16 JUDGE ORIE: Yes, and, Witness, you'll first be examined by
17 Mr. Ivetic. You'll find him to your left. Mr. Ivetic is a member of the
18 Defence team of Mr. Mladic.
19 Please proceed, Mr. Ivetic.
20 MR. IVETIC: Thank you, Your Honour.
21 Examination by Mr. Ivetic:
22 Q. Good day, sir.
23 A. Good day.
24 MR. IVETIC: I would like to call up 65 ter number 1D02794, but
25 please do not broadcast the same.
1 Q. Sir, I would draw your attention to this document, which is a
2 pseudonym sheet, and I would ask that you confirm if your name and
3 birth-date are set forth correctly on this document?
4 A. Yes.
5 MR. IVETIC: Your Honours, I would move to admit 1D02794 into
6 evidence under seal.
7 JUDGE ORIE: Madam Registrar.
8 THE REGISTRAR: Document 1D2794 receives number D508,
9 Your Honours.
10 JUDGE ORIE: And is admitted into evidence under seal.
11 MR. IVETIC: Thank you.
12 The next document I would like to call up also should not be
13 broadcast, it is 1D01619 in e-court. And I have a hard copy, with the
14 assistance of the usher, for the witness after the Prosecution checks to
15 see that it's a clean copy.
16 Q. Sir, on the screen we have a witness statement. Can you please
17 confirm for us if that is your signature that appears on the bottom of
18 the first page in the original?
19 A. Yes.
20 Q. Have you had the opportunity to review the statement in the
21 Serbian language during proofing subsequent to having signed the same?
22 A. Yes.
23 MR. IVETIC: If we can turn to page 4 in the English, page 4 in
24 the Serbian, again not broadcasting the same, and focus on paragraph 13.
25 Q. Sir, here in paragraph 13 where it says:
1 "The mortars were in front of the Army Hospital in Sarajevo."
2 Do you wish to correct that entry?
3 A. The launchers were within the perimeter of the military hospital,
4 not outside it.
5 Q. Apart from this one change, do you stand by your statement and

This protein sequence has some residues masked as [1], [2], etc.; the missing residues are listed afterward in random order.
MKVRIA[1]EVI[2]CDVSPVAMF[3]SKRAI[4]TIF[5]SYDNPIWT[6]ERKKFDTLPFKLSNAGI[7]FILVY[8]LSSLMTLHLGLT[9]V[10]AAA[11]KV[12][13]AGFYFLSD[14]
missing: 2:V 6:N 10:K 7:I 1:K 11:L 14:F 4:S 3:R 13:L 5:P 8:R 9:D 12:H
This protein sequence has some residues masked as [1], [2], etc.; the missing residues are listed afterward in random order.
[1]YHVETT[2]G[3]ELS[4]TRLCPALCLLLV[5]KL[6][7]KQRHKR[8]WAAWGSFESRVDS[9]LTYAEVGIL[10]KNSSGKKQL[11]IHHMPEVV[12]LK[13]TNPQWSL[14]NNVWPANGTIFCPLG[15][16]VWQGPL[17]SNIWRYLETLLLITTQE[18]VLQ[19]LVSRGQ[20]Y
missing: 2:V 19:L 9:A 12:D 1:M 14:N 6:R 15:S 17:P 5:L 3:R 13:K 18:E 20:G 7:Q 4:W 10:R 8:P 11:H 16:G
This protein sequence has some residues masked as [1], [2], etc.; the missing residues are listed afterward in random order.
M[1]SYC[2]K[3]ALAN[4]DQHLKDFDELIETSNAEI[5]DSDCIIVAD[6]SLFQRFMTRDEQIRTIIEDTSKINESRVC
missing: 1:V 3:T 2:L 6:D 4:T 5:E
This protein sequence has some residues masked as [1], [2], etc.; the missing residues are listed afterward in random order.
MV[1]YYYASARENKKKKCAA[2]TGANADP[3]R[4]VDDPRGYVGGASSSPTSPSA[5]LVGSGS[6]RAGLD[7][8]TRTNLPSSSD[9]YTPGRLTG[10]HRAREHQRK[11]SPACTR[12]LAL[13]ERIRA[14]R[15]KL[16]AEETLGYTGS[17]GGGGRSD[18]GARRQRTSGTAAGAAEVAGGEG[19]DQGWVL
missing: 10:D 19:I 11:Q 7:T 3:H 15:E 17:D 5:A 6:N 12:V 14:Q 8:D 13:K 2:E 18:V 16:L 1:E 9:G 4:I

6 affirm that everything therein is accurate to the best of your knowledge?
7 A. Yes.
8 Q. And if I were to ask you the same questions today about the
9 topics covered in the statement, would your answers be the same in
11 A. I would answer the same.
12 Q. And now that you have taken the solemn declaration, would those
13 answers as contained in this statement be truthful?
14 A. Yes.
15 MR. IVETIC: Your Honours, at this time I would move for the
16 witness statement to be admitted into evidence under seal.
17 MS. MacGREGOR: Good morning, Your Honours. The Prosecution does
18 not object to the admission of this witness's statement; however, we
19 maintain the position that we put in the response to the Defence
20 92 ter motion for this witness, that the majority of the evidence is
21 tu quoque.
22 JUDGE ORIE: Yes, no objections.
23 Madam Registrar.
24 THE REGISTRAR: Document 1D1619 receives number D509,
25 Your Honours.
1 JUDGE ORIE: And is admitted into evidence under seal.
2 MR. IVETIC: Thank you, Your Honours.
3 At this time I would read the public summary of the statement,
4 the purpose of which has been explained to the witness.
5 JUDGE ORIE: Please do so.
6 MR. IVETIC: The witness is an ethnic Serb who spent the war in
7 Sarajevo on the territory controlled by the ABiH. The witness was
8 ordered to produce hand-grenades for the ABiH at a civilian factory. The
9 witness worked 12 hours straight at this job daily. The witness knows
10 that Bosnian Muslim youths were going around with a list of persons to
11 throw grenades at and that the Bosnian Muslims killed their own to
12 increase the number of casualties.
13 At home the witness's utilities were cut off and a neighbour told
14 him it was because he was a Serb. Due to that, the witness had to
15 collect firewood to take home with him. On three occasions while
16 collecting wood, the witness found dead bodies with black bags over their
18 On 5 January 1993, while going home from work, the witness was
19 taken by two men wearing balaclavas who put a bag over his head and drove
20 him in a van towards Pofalici. There they showed him a massacre of more
21 than ten bodies cut up and piled in a pit, with a decapitated child on